The principal amount of gold mined in different countries is sold on free international or national markets, and only a small part goes to replenish the gold reserves of these countries. There are about 40 global markets for gold purchase and sale operations. The most important centers of trade are the markets of London and Zurich. Paris ranks first in Europe regarding transaction volume and Bombay in Asia's domestic needs. Firms, commercial banks, and individuals act as sellers and buyers.
In various European gold markets and other free international markets, prices are set at more or less the same level. And change mainly by the dynamics of prices in the London and Zurich markets in US dollars per troy (pharmacy) ounce.
Gold is sold in various forms, but the most common trade is in gold bars and coins. Gold of at least 995th grade is usually sold in bulk bars of 1 kg. Middle Eastern and Asian buyers are famous for "dimensional" ingots weighing 116.62 g, which are made mainly by orders of Swiss banks.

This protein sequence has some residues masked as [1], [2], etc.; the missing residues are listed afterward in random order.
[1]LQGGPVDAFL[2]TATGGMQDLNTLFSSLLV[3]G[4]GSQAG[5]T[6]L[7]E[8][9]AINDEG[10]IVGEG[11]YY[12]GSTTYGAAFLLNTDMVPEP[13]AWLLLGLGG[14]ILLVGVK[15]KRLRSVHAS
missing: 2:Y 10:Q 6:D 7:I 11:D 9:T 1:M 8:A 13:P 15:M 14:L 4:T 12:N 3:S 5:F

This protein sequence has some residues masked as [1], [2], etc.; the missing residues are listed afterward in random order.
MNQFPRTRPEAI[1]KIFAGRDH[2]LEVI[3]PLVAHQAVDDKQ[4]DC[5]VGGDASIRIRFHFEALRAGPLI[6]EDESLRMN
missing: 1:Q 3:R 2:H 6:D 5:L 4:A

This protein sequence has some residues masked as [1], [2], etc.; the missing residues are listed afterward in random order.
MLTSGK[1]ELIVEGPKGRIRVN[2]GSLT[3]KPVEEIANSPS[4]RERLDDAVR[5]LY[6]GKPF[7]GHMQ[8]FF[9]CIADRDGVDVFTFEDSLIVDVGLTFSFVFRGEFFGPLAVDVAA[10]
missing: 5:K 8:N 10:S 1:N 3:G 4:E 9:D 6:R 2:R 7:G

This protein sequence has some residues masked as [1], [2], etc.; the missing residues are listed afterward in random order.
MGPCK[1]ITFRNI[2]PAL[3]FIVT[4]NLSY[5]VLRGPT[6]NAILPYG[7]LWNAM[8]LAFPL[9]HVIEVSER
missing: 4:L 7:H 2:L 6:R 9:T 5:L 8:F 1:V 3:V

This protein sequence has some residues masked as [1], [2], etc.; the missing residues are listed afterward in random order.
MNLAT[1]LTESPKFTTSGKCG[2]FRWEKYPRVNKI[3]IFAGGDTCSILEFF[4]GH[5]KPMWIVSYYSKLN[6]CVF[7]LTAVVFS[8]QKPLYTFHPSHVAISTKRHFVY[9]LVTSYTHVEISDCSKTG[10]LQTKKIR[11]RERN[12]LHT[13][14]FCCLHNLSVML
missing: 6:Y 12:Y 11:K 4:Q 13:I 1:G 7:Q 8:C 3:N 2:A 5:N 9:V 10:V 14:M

Over the past decades, the sale of gold coins on the free markets has significantly expanded. Coins of the old coinage are in great demand, including numismatic and collectible coins, which have been issued since the middle of the last century, during the gold coin standard, as well as modern coins made of mass-minted gold. The price of the currency depends on the quality.
The world centers of bullion coin trade remain Germany, the USA, Japan, and the countries of Southeast Asia. The range of coins reaches two thousand names.
If we compare the market of coins and medals with other sectors of the "gold market," it has several advantages. Firstly, this market has been around for a long time. Secondly, coins have more investment attractiveness than jewelry. They do not depend on fashion and are not subject to significant price fluctuations. Coins are relatively more liquid. Their prices are close to the costs of the metal contained in them.